I remember listening to the legend, Steve Redmond of Oceans 7 fame, speak at the Global Open Water Swimming Conference held in Cork in 2013. He spoke about how he repeated his children’s names over and over in a bid to keep going through the tough times. Well Steve, I stole your mantra and my son’s names, Cian and Billy, became my driving force. A few prayers were thrown in for good measure too – my Mum who is looking down on me all of the time was called upon quite a few times too! And, guess what – I kept going as I knew I would, as Anne, Eoin and Kieran knew I would.
Eoin jumped in and swam (probably with closed fists!) the next hour with me. It was very comforting to have his company in the water. I am so accustomed to swimming on my own, trailing after other swimmers, that I thought I wouldn’t need a support swimmer. I was wrong. I hadn’t realised how much of a boost it would give me. The timing of the support swim was spot on too – I needed the lift.
Unknown to me, my carb liquid feeds were now boosted with energy gels – thanks Steve for that advice. Eoin’s hour was up in a flash and at my next feed, Kieran told me to look around and I couldn’t believe I was looking at the Beacon at the entrance to Baltimore Harbour. Nice one! I knew I would have the bones of another hour to the finish and I set off with a renewed energy.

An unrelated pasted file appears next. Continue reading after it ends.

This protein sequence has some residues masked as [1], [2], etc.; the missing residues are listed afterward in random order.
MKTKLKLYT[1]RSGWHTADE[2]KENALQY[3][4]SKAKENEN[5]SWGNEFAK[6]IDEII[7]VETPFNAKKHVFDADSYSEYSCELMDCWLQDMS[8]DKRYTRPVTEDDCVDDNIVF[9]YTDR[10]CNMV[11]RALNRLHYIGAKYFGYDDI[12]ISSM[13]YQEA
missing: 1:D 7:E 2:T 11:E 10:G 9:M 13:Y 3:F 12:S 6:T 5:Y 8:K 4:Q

I have never been good at sighting. In fact, I am shocking. So, I ended up weaving my way through the moored boats in the harbour and, with much shouting and roaring from Anne, Eoin and Kieran to get me back on line, I re-joined Radiance and who did I spot only Eilish Leader, my Myrtle Turtle mate, with a huge bunch of balloons on the slipway. She didn’t know it but Eilish featured in my visualisation throughout the whole swim because I knew she would be at the finish. Next time I sighted, I spotted Carol Cashell waving the Irish flag and Noel Browne alongside Eilish shouting and roaring like lunatics!
Finally, the concrete of the slipway appeared under me. I made a couple of attempts to stand up but my legs just wouldn’t cooperate! So, I unceremoniously sat on my backside and pulled myself clear of the water. Boat hooters sounded and the passengers disembarking from the Cape Clear Ferry cheered and clapped. I felt like a million dollars and the huge hugs and embraces from Noel, Eilish and Carol were the best! Within minutes, my loyal crew members, Anne and Eoin and my pilot Kieran were there hugging the living daylights out of me. What an emotional moment!
I was now the first woman to swim from Fastnet to Baltimore – job done! The whole swim took 10hrs and 45mins – a tad longer than expected!
But seriously, here is a lesson to all you swimmers who, like me, are not speedy, you too can become a marathon swimmer – just believe in yourself like I did.